By Dennis E. Park ’07-hon, Consulting Historian
“The seventy-six acres of hill and valley land are well cultivated and will furnish much fruit and many vegetables for this institution. Fifteen acres of the valley land are alfalfa hay. Eight acres are in good bearing orange orchards. Many acres of land around the cottages and the main building are laid out in lawns, drives, and walks. There are horses and carriage, cows and poultry, farming implements and wagons. The buildings and grounds are abundantly supplied with excellent water.”1
Upon this land Ellen G. White described above, the founders of Loma Linda University built the first Loma Linda hospital. They erected the small building at the cost of $27,154.41 in a short amount of time in the most unlikely place: a cow pasture, “barn, and foul yard” where the “weeds and cockleburs grew.” With high expectations, the small, but short-lived, teaching hospital opened its doors on Monday, Dec. 1, 1913. Where that hospital once stood is now known as the basic sciences quadrangle. On Monday, March 20, 1929, the second Loma Linda hospital opened its doors to patients. This hospital, known as Nichol Hall today, was located on the crest of the hill, near the cottages and south of the sanitarium. Although it was larger than the first, expansion and remodeling during its 38-year history was necessitated by the ever-growing population in the surrounding communities.
In the early 1960s, the university board voted to build a new multi-story hospital. With a certificate of need in hand, groundbreaking ceremonies were held on June 7, 1964. The plans called for the hospital to be built on the orange orchard acreage, the last rural vestiges of this small sectarian campus. Soon, the hammer blows of progress echoed on the land of smudge pots, shallow-root irrigation channels, and orange blossoms.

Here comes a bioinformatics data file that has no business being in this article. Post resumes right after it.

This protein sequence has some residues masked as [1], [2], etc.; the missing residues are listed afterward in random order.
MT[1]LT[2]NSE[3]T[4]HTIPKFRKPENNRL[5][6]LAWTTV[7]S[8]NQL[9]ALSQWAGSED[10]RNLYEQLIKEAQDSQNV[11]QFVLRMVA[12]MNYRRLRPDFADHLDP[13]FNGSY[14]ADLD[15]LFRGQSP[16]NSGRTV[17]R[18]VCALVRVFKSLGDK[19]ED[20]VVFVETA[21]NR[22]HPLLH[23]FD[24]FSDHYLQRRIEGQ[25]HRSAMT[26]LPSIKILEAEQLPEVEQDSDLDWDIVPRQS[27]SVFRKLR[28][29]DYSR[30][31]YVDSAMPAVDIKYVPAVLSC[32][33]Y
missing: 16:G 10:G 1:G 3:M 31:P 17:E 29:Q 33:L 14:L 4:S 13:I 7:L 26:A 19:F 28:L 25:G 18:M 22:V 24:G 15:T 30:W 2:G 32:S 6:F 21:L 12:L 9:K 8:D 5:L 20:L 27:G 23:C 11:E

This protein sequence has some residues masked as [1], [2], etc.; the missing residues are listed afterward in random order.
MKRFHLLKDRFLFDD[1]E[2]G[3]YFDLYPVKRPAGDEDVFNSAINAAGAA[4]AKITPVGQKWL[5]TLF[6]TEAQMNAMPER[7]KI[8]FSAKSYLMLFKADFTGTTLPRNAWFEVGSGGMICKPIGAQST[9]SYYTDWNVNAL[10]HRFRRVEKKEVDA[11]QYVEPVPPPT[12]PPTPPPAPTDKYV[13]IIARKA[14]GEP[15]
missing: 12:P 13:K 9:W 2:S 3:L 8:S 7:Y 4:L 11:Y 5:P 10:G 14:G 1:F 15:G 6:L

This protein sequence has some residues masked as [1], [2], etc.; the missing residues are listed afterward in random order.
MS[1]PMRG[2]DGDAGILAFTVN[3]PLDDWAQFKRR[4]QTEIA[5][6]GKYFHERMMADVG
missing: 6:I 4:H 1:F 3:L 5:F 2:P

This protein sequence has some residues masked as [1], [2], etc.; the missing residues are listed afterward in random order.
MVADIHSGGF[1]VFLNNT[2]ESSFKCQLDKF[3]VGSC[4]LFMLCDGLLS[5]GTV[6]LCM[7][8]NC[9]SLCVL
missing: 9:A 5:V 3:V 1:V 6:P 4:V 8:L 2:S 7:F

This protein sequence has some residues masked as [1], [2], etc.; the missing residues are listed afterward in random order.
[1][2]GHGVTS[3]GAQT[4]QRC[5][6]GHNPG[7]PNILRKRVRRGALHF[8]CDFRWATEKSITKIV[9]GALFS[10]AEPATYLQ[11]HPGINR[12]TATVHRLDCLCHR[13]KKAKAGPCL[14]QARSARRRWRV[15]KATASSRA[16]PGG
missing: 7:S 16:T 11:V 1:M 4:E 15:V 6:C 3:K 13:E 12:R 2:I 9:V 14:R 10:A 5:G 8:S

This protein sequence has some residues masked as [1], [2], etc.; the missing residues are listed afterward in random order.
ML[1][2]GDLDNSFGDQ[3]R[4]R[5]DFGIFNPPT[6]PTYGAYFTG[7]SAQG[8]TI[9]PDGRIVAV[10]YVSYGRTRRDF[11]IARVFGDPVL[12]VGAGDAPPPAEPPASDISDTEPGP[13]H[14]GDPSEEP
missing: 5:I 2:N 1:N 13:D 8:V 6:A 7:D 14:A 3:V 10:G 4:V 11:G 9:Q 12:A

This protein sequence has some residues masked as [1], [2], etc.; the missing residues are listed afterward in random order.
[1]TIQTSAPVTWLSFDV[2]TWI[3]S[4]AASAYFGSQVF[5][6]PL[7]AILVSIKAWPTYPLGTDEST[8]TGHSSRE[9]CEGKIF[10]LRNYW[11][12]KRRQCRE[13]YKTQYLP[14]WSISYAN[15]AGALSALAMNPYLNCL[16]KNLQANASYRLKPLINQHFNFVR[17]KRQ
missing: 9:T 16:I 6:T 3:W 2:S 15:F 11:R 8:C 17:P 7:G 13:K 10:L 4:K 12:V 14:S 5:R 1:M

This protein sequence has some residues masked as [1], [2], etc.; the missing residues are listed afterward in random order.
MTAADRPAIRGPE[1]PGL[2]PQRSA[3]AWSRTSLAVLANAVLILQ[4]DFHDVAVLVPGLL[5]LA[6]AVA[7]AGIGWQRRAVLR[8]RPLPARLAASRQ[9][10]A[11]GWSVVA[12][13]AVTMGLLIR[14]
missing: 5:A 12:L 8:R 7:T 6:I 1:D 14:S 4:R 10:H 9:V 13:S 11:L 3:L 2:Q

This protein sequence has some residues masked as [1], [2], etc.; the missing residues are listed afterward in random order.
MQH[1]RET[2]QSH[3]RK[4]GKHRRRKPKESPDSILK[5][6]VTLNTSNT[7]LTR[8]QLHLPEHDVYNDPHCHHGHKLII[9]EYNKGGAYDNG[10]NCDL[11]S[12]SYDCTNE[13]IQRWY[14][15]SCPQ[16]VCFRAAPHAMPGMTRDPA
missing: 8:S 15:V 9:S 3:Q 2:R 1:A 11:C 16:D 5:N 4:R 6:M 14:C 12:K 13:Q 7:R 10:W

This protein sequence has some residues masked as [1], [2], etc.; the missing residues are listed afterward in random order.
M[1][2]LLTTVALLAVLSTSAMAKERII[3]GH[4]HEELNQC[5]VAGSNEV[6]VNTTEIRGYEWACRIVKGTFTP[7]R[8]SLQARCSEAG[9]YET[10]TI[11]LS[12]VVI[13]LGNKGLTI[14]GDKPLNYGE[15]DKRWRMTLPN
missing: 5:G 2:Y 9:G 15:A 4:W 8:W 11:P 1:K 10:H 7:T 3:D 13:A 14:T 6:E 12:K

The new Loma Linda Hospital opened on July 9, 1967, and three years later, on Aug. 20, 1970, it was renamed Loma Linda University Medical Center (LLUMC). Since its opening, LLUMC has expanded in stages. Additions include the Schuman Pavilion, the Children’s Hospital, the Proton Treatment Center, and the Wong Kerlee International Conference Center, with its east wing named the Chan Shun Pavilion Cancer Institute and the west wing called the Coleman Pavilion. During this expansion program, the Faculty Medical Clinics and Outpatient Surgery Center were constructed south of Barton Road.
Today, the campus buildings, old and new, stand in tribute to the early day pioneers, visionaries of the early 20th century who were compelled to build upon this land a health care institution of the “highest order.” The new monolithic towers on the spacious Loma Linda University Health Dennis and Carol Troesh Campus rise above the iconic hill upon which the original college was founded. These towers that will soon open their doors, stand as a testament to the University Health Board, the organization’s leadership, the donors large and small, and the surrounding communities. They anticipated the needs of the future and built upon the foundations laid by others. Though the hospital locations on the campus proper have changed over the last 107 years, the institution’s hospital doors, whose mission is “to make man whole, ” have never closed. They have remained open to receive all who are “weary and burdened” and seek healing and rest.
- White, E.G., Loma Linda Messages, 109.5–109.6.
- Shryock, Diamond Memories (general information).